Friday, July 16, 2010

Freedom and wonder

Like most of us, I've long been vaguely familiar with the idea of a "Faustian bargain" - in other words, a "deal with the devil." And we all know how THAT kind of deal turns out!

But I'm learning that "Faust," by Johann Wolfgang von Goethe (say something like go-tay, but, if you can, with a German accent), is a lot more interesting than just another "Eek! The devil screwed me!" story.

"Faust" comes in two parts, written over most of Goethe's long adult life. In the first part, Faust is a rich, land-owning polymath who knows all of human knowledge, but is bored out his gourd. He wants more - something he never will tire of - and sure enough Mephistopheles offers a deal that will give him such a thing, with the down-the-road price, of course, of Faust's soul.

It is only in part two, published after Goethe's death in 1832, that Faust is redeemed. He has a vision - apparently independently of the devil - of all the peasants toiling in his fields suddenly owning the land themselves - lives of others lived in freedom, lives free and open to possibilities that no one - not even polymath Faust - ever could tire of. A selfless freedom trumps all.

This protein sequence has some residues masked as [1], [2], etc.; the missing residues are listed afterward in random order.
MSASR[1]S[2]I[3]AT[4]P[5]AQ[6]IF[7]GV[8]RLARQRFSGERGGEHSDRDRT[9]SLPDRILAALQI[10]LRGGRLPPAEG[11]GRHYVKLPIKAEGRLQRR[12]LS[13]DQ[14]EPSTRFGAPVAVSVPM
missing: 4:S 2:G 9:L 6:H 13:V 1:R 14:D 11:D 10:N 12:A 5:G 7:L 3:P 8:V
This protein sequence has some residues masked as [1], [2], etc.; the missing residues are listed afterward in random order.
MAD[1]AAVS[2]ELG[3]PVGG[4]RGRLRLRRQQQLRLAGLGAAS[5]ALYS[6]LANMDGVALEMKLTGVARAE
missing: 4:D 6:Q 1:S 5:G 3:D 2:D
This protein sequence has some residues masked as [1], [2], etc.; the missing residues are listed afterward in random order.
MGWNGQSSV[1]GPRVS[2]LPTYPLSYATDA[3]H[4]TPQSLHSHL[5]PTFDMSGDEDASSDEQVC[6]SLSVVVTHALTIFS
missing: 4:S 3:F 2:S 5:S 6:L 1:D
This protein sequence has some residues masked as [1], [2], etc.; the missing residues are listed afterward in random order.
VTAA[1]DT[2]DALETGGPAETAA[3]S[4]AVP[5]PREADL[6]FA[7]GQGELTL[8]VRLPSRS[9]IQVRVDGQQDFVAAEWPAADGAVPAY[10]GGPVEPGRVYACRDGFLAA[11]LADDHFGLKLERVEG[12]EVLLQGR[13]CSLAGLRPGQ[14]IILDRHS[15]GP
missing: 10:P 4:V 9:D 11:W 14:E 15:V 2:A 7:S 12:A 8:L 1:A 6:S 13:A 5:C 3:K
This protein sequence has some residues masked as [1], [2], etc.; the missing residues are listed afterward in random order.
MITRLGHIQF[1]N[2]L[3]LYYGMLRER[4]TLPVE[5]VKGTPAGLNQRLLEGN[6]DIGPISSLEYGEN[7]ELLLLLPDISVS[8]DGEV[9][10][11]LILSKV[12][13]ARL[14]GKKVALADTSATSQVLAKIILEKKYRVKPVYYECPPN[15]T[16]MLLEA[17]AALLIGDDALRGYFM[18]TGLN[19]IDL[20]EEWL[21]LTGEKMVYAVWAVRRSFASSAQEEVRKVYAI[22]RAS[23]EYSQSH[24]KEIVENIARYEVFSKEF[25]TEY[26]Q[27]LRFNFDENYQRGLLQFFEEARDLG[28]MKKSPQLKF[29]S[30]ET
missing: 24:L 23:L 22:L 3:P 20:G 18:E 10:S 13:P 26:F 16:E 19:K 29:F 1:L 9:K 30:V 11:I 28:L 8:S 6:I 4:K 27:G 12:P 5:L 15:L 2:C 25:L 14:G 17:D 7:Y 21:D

Goethe was part of what has been called the "Romantic Idealists." These were folks who reacted to the Enlightenment's rejection of any authority (kings, religious dogma, tradition) in favor of science. The romantics had the feeling that science - deterministic, indifferent to the human condition -can't be enough. Human's freedom, and their appreciation of beauty and wonder, had to be what counts.

These days, nearly two centuries after Goethe's death, after our experiences with communism, fascism, and currently terrorism, we're aware that Big Ideas about human life can be ill fated. But, after all these years, freedom and wonder still sound cool to me.

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